The Minnesota Cancer Alliance (MCA) will host its 2019 Cancer Summit on Thursday, February 28, 2019 at the McNamara Alumni Center, University of Minnesota, in Minneapolis.  The Office of Health Disparities Research (OHDR) and Mayo Clinic’s Cancer Center have jointly contributed to Mayo Clinic’s Platinum Sponsorship of the event.  The Summit gives attendees—who represent a wide range of medical professionals, public health agencies, non-profit organizations, and health advocates—a chance to meet and dialogue with others interested in reducing the burden of cancer for all Minnesotans. Presenters at this year’s Summit will include Keynote Speaker Archelle Georgiou, MD, a health-consumer education advocate who, as an on-air medical expert for over a decade, has covered more than 1,100 different topics, and Health Equity Plenary Speaker Vayong Moua, Director, Health Equity Advocacy, Blue Cross.  The Summit will also provide significant opportunities, in plenary, breakout, and networking sessions, to learn more about the common goals of Cancer Plan Minnesota 2025, the state’s framework for action in cancer prevention, diagnosis, treatment, and cure. This year, for the first time, the Summit will be videocast to locations in Bemidji and St. Peter, MN.  “The remote broadcast of the Summit will allow for much greater attendance, especially by rural providers and participants,” notes Sumedha Penheiter, PhD, Program Manager for OHDR, who, along with HSR researcher Carmen Radecki Breitkopf, PhD, serves on the MCA Steering Committee.  Space is still available.  MORE INFORMATION



Tue, Feb 5 4:40pm · Cultivating H.O.P.E. (Health Outcomes from Positive Experiences) - A New Approach for Child Maltreatment Prevention and Health Promotion

The Native American Interest Group is very pleased to host Dr. Jeff Linkenbach, (Montana Institute) and Dr. Robert Sege (Tufts University) on Wednesday, February 13th at noon Central Time. Jeff Linkenbach, Ed.D., is the Founding Director and a Research Scientist at The Montana Institute.  He has developed national award-winning research-based programs to change norms.  He is an affiliate faculty member with the University of Montana – Mansfield Center, and a Fellow with UM-Mansfield Academy for Global Leadership. Robert Sege, M.D., Ph.D., is a Professor of Medicine and Pediatrics at Tufts University School of Medicine, where he directs a new Center for Community-engaged Medicine.  Dr. Sege is nationally known for his research on effective health systems approaches that directly address the social determinants of health. Their talk is entitled, Cultivating H.O.P.E. (Health Outcomes from Positive Experiences) – A New Approach for Child Maltreatment Prevention and Health Promotion.

All of us carry with us the experiences of our own past, and the historical experiences of our people.  Wisdom teachers in many native traditions have long espoused that culture, language and ceremony are paramount to balance and wellbeing.  In the past, the Western outlook has often focused on trauma and adversity.  Now, new research may finally be catching up to Native science with a focus on positivity as resilience. “The future of our society is bright, and it rests with our children, who are the leaders, parents, citizens and workforce of the future. In turn, the well-being of our children is the responsibility of all of us. Current brain and social sciences have shed light on the impact of childhood adversity, risks, and toxic and negative factors impacting healthy child development. Yet this focus can only go so far in prescribing what is needed for a thriving society.” (Sege, R., Bethell, C., Linkenbach, J., Jones, J., Klika, B. & Pecora, P.J. 2017. Balancing Adverse Childhood Experiences with HOPE: New Insights Into the Role of Positive Experience on Child and Family Development. Boston: The Medical Foundation). Drs. Robert Sege and Jeff Linkenbach will present their work in this webinar with a focus on the HOPE Framework (Health Outcomes of Positive Experience).  This approach builds on the important insights of Adverse Childhood Experiences (ACEs) study – that adult health is deeply affected by childhood experience.  By exploring the positive childhood experiences that contribute to adult health, the keynote address will help reframe our work with vulnerable families. HOPE is one piece of a growing body of work that points to concrete steps we can take to help assure our children (Native and non-Native) have a bright future.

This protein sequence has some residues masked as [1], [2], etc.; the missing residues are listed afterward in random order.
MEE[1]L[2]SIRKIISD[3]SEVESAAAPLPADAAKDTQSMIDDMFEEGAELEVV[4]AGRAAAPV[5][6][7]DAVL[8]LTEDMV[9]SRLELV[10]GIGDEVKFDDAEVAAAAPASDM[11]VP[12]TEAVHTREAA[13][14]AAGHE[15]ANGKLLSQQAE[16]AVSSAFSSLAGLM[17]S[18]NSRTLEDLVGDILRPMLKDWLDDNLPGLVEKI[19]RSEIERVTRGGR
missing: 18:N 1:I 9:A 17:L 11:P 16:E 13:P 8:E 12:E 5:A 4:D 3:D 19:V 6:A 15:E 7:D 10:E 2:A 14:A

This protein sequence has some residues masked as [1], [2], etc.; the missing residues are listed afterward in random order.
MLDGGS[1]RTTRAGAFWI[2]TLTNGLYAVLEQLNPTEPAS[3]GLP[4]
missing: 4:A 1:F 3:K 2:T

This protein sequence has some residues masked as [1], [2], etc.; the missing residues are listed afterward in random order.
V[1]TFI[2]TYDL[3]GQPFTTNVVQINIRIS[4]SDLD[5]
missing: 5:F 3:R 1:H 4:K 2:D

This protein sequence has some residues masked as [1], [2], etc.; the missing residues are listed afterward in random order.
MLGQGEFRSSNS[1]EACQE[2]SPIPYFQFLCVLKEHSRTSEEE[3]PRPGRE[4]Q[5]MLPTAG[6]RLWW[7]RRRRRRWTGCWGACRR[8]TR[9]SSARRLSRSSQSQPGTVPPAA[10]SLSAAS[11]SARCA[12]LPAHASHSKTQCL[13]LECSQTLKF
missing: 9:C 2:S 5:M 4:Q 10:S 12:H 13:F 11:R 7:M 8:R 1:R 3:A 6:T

(NOTE: This meeting will be held on Wednesday (not Tuesday), February 13th starting at noon Central Time.  We will return to Tuesday presentations with our March Speaker, Valarie Guimaraes).